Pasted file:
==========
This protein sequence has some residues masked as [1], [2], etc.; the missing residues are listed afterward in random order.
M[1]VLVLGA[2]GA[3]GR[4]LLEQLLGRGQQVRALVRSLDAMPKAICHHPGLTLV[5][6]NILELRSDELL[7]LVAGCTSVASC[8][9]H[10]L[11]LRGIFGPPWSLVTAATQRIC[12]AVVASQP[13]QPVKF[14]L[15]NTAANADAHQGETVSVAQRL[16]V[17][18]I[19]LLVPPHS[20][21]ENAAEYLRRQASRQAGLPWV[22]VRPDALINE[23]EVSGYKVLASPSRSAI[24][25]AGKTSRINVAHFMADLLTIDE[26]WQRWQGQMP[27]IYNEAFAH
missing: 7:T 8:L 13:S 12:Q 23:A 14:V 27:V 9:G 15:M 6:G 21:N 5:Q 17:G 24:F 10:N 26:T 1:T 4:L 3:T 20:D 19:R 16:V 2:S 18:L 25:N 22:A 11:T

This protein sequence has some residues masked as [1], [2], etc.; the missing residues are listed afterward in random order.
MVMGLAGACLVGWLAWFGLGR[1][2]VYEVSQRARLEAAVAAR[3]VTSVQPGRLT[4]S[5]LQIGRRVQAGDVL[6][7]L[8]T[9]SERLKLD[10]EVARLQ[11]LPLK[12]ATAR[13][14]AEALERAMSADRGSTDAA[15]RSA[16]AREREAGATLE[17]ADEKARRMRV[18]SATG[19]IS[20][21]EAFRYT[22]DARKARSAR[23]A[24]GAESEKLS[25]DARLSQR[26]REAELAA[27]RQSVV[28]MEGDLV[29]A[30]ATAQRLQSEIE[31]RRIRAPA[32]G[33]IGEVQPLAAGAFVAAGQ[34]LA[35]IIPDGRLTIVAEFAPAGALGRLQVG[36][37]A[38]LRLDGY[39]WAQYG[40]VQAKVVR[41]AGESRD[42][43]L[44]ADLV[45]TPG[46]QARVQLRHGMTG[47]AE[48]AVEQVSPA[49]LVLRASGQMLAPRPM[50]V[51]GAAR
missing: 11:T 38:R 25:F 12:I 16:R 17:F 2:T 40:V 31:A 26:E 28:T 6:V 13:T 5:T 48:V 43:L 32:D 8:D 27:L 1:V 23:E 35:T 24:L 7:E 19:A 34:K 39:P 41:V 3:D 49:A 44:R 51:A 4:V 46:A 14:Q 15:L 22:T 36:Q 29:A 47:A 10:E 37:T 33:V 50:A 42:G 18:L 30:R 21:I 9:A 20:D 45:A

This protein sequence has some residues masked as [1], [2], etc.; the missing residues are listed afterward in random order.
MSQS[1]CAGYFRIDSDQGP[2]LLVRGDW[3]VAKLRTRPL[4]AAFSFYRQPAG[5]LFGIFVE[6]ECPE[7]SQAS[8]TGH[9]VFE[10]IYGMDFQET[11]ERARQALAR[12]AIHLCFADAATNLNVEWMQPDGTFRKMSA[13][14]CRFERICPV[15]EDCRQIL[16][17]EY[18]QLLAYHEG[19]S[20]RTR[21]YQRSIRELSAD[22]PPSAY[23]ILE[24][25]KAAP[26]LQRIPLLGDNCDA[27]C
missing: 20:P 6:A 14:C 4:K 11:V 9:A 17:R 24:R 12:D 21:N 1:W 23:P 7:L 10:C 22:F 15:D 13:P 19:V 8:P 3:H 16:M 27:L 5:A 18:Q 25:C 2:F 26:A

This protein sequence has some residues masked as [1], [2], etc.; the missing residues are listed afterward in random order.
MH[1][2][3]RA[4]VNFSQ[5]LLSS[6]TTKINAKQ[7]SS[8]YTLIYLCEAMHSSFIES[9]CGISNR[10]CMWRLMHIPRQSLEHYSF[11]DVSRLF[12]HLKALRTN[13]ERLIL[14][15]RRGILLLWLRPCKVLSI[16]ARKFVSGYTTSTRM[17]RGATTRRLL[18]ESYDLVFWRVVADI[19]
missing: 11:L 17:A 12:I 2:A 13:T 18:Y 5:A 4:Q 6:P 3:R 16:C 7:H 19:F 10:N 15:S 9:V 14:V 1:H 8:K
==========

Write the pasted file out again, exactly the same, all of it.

This protein sequence has some residues masked as [1], [2], etc.; the missing residues are listed afterward in random order.
M[1]VLVLGA[2]GA[3]GR[4]LLEQLLGRGQQVRALVRSLDAMPKAICHHPGLTLV[5][6]NILELRSDELL[7]LVAGCTSVASC[8][9]H[10]L[11]LRGIFGPPWSLVTAATQRIC[12]AVVASQP[13]QPVKF[14]L[15]NTAANADAHQGETVSVAQRL[16]V[17][18]I[19]LLVPPHS[20][21]ENAAEYLRRQASRQAGLPWV[22]VRPDALINE[23]EVSGYKVLASPSRSAI[24][25]AGKTSRINVAHFMADLLTIDE[26]WQRWQGQMP[27]IYNEAFAH
missing: 7:T 8:L 13:S 12:Q 23:A 14:V 27:V 9:G 15:M 6:G 21:N 5:Q 17:G 24:F 10:N 26:T 1:T 4:L 3:T 20:D 19:R 16:V 2:S 18:L 25:N 22:A 11:T

This protein sequence has some residues masked as [1], [2], etc.; the missing residues are listed afterward in random order.
MVMGLAGACLVGWLAWFGLGR[1][2]VYEVSQRARLEAAVAAR[3]VTSVQPGRLT[4]S[5]LQIGRRVQAGDVL[6][7]L[8]T[9]SERLKLD[10]EVARLQ[11]LPLK[12]ATAR[13][14]AEALERAMSADRGSTDAA[15]RSA[16]AREREAGATLE[17]ADEKARRMRV[18]SATG[19]IS[20][21]EAFRYT[22]DARKARSAR[23]A[24]GAESEKLS[25]DARLSQR[26]REAELAA[27]RQSVV[28]MEGDLV[29]A[30]ATAQRLQSEIE[31]RRIRAPA[32]G[33]IGEVQPLAAGAFVAAGQ[34]LA[35]IIPDGRLTIVAEFAPAGALGRLQVG[36][37]A[38]LRLDGY[39]WAQYG[40]VQAKVVR[41]AGESRD[42][43]L[44]ADLV[45]TPG[46]QARVQLRHGMTG[47]AE[48]AVEQVSPA[49]LVLRASGQMLAPRPM[50]V[51]GAAR
missing: 11:T 38:R 25:F 12:I 16:R 17:F 2:T 40:V 31:A 26:E 28:T 6:V 13:T 5:T 48:V 43:L 32:D 8:D 27:L 1:V 23:E 35:T 24:L 7:E 19:A 34:K 39:P 41:V 3:D 49:A 44:R 51:A 4:V 46:A 14:Q 15:L 22:T 36:Q 29:A 47:A 10:E 37:T 33:V 50:A 42:G 18:L 30:R 21:I 9:A 20:D 45:A

This protein sequence has some residues masked as [1], [2], etc.; the missing residues are listed afterward in random order.
MSQS[1]CAGYFRIDSDQGP[2]LLVRGDW[3]VAKLRTRPL[4]AAFSFYRQPAG[5]LFGIFVE[6]ECPE[7]SQAS[8]TGH[9]VFE[10]IYGMDFQET[11]ERARQALAR[12]AIHLCFADAATNLNVEWMQPDGTFRKMSA[13][14]CRFERICPV[15]EDCRQIL[16][17]EY[18]QLLAYHEG[19]S[20]RTR[21]YQRSIRELSAD[22]PPSAY[23]ILE[24][25]KAAP[26]LQRIPLLGDNCDA[27]C
missing: 20:P 6:A 14:C 4:K 11:V 9:A 17:R 24:R 12:D 21:N 1:W 23:P 7:L 10:C 22:F 15:D 13:P 19:V 8:P 3:H 16:M 27:L 5:A 18:Q 25:C 2:F 26:A

This protein sequence has some residues masked as [1], [2], etc.; the missing residues are listed afterward in random order.
MH[1][2][3]RA[4]VNFSQ[5]LLSS[6]TTKINAKQ[7]SS[8]YTLIYLCEAMHSSFIES[9]CGISNR[10]CMWRLMHIPRQSLEHYSF[11]DVSRLF[12]HLKALRTN[13]ERLIL[14][15]RRGILLLWLRPCKVLSI[16]ARKFVSGYTTSTRM[17]RGATTRRLL[18]ESYDLVFWRVVADI[19]
missing: 11:L 17:A 12:I 2:A 13:T 18:Y 5:A 4:Q 6:P 3:R 16:C 7:H 19:F 10:N 15:S 9:V 14:V 1:H 8:K